b) Make an effort to understand the person behind online extremism. Often, especially with the fleeting communication and anonymity of the online world, the personal dimension of online messaging is ignored. However, ethnographic research conducted within the DARE project alongside the current research of the online world shows a quite varied picture regarding the motivations behind online involvement and the extent to which the online world affects behaviour in the offline world where extremism can have the most dramatic impact. It is vital to take this variation into account for a profound discussion on the subject matter. To that effect, further research on the impact of the online on the offline is essential.

c) Identify characteristics of individuals at risk of transitioning to extremism following online involvement. Given variation in degree and manner in which the online world impacts the offline world, and the risk of backlashes associated with banning of online contributions, it is imperative to adopt a targeted approach to counter extremism that focuses not only on the content, but also on the impact of the content on individuals at risk of being radicalised by this content.

2. Promote dialogue rather than counternarrative or banning

d) Consider feedback as an alternative to banning. In current policy to counter online extremism, the emphasis is on banning unwanted forms of discourse. Many of the accounts included in the DARE sample express concern about these measures and consider them an attempt by the ‘liberal elite’ to silence deviating voices. At present, online social media communication is either allowed or disallowed. However, there may be in-between options, for instance by providing feedback to the user, without immediately imposing bans. In order to address the observed persistence of negativity, social media platforms may share sentiment scores with accounts to provide an indications of the extent to which they deviate.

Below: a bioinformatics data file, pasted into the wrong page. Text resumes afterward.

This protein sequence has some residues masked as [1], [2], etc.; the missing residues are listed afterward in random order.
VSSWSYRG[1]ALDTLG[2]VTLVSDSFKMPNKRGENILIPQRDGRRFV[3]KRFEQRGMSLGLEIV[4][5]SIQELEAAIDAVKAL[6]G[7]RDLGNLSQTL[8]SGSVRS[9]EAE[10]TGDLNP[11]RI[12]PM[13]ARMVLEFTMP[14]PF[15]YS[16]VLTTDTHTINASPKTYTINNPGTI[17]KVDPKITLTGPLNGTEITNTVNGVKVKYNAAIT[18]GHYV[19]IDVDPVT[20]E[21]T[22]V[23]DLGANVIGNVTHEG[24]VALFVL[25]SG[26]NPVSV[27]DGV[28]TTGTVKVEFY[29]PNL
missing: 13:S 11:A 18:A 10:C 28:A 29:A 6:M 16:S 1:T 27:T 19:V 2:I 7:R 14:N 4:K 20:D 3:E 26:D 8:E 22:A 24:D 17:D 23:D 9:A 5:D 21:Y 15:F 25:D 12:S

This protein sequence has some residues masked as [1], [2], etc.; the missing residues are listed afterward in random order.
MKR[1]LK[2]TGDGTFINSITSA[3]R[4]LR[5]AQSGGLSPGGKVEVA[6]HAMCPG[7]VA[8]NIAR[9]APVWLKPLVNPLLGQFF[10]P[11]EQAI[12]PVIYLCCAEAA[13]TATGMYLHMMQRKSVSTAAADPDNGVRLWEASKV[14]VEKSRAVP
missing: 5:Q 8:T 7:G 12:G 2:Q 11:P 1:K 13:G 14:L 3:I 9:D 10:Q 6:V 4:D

e) Perceptions of threat imply anxiety. There are more effective ways to fear management than denial. In addition to persistent negativity, the excessive focus on threats that characterises the investigated samples indicate the presence of anxiety. Research on anxiety management warns against denial as a response. Yet, a focus on the crackdown on extremist content carries this imprint. Alternatives may prove more effective.

f) Promote accountability to mitigate blame games. The tendency of the investigated sample to point to the state, media, and legal and education systems for their alleged inability to recognise and deal with threats poses another risk for relying solely on restrictive measures to curb online extremism. These restrictive measures have been observed to provide another indication that the state and state representatives (in the eyes of many of the sample, this includes the media) are failing in their policies. To address this “blame game”, promoting accountability may prove a more effective strategy than banning. Research shows the promoting accountability (“what can I do?”) may considerably reduce the tendency to blame others. At present, online social media may provide the optimal conditions to escape accountability (e.g. contributors can be anonymous, have multiple accounts, are not required to provide personal information). There is considerable potential for innovation in accountable social media.

g) Take alternative visions seriously, if only for their consequences. An overused sociological axiom states that whatever is perceived to be true can have real consequences. In an effort to ban online extremism a direct denial or devaluation of opinion as fake news or conspiracy may produce counterproductive effects. Dialogue that includes a genuine engagement with, and critique of, visions espoused by extremists, may be most effective in the long run.

h) Consider implementation of educational toolkits. Awareness, courage, accountability, and empathy, i.e. the skills required to promote moderation, need to be acquired through training. The implementation of educational toolkits can facilitate this acquisition.

3. Experiment with diversity

i) Promote online contact between diverging views. The DARE research uncovered for the Right-wing extremist sample a phenomenon that is often observed in online chat; the tendency of contributors to coalesce with likeminded others, culminating in mutual reinforcement and strengthening of initial positions, thus creating a ‘filter bubble’. Although many initiatives show how bringing together with different viewpoints can have constructive effects in the real world, at present online initiatives attempting to do the same are lagging.

Mark Dechesne is Associate Professor in the Faculty Governance and Global Affairs at Leiden University. On Twitter @markdechesne. These policy recommendations are developed from research by the DARE project (Dialogue About Radicalisation and Equality) which received funding from the European Union’s H2020 research and innovation programme under grant agreement no. 693221. 

These recommendations were also published on the European Network Against Racism (ENAR) website.